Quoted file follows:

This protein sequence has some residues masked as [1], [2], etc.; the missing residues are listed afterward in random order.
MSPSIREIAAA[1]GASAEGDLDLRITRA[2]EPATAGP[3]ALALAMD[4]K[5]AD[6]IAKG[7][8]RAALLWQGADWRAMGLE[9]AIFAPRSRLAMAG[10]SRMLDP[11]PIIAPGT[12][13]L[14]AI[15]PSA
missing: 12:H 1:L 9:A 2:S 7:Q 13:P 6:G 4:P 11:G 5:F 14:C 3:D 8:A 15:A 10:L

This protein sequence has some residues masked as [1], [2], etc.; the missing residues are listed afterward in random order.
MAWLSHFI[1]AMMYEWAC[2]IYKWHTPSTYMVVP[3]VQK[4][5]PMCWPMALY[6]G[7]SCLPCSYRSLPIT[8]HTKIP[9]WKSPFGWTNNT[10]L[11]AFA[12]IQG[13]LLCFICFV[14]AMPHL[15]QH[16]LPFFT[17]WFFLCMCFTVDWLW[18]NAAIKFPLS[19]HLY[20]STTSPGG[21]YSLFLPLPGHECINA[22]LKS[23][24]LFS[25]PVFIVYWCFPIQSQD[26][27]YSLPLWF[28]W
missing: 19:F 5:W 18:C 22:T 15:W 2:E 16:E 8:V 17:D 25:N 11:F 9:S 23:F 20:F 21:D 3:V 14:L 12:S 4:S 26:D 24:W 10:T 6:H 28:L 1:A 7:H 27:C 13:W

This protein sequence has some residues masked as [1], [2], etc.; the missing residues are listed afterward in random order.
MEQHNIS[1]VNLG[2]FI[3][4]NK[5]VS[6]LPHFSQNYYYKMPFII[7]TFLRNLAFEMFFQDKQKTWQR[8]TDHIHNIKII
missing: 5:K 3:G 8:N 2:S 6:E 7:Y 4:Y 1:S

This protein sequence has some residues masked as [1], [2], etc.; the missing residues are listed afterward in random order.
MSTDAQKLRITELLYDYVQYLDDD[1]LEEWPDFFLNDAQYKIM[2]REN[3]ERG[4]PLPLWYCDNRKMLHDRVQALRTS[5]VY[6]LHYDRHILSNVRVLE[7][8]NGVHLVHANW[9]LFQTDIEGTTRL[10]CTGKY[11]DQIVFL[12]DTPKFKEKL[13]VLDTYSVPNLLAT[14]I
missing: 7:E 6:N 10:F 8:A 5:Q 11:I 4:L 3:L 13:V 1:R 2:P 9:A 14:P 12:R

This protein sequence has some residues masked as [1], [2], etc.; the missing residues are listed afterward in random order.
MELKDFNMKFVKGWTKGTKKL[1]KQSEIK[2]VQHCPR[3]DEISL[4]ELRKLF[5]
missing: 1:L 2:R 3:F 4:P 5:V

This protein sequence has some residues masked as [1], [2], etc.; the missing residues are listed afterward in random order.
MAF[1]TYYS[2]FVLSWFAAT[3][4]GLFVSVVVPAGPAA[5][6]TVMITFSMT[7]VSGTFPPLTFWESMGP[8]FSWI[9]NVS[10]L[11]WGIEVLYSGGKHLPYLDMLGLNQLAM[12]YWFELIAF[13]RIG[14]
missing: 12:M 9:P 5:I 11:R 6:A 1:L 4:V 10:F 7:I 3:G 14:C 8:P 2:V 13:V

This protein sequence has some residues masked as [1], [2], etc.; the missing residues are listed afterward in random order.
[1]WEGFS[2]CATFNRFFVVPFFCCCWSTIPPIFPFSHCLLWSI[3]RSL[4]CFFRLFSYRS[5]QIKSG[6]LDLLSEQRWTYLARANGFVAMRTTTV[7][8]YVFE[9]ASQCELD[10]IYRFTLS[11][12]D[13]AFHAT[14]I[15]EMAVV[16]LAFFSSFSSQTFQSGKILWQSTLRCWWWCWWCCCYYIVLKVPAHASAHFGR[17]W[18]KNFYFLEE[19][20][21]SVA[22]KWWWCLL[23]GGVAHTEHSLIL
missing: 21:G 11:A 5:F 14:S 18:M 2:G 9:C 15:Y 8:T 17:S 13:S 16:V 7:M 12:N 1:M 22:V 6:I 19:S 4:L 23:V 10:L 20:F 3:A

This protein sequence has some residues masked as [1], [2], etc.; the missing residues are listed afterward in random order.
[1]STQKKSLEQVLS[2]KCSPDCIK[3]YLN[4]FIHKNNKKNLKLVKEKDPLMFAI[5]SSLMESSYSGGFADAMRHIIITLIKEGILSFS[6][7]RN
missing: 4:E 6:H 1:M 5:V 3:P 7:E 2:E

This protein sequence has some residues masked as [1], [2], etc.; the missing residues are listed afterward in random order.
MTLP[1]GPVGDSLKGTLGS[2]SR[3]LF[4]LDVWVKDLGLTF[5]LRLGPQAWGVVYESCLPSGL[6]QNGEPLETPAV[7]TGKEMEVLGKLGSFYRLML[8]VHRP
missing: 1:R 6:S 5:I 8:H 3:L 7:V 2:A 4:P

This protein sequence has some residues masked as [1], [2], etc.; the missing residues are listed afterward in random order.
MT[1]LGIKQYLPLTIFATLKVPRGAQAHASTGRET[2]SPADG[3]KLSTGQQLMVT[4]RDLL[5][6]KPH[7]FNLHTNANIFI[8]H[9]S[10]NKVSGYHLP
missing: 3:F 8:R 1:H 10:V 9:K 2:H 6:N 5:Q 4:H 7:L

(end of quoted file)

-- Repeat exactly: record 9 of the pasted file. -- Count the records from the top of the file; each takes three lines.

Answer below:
This protein sequence has some residues masked as [1], [2], etc.; the missing residues are listed afterward in random order.
MTLP[1]GPVGDSLKGTLGS[2]SR[3]LF[4]LDVWVKDLGLTF[5]LRLGPQAWGVVYESCLPSGL[6]QNGEPLETPAV[7]TGKEMEVLGKLGSFYRLML[8]VHRP
missing: 1:R 6:S 5:I 8:H 3:L 7:V 2:A 4:P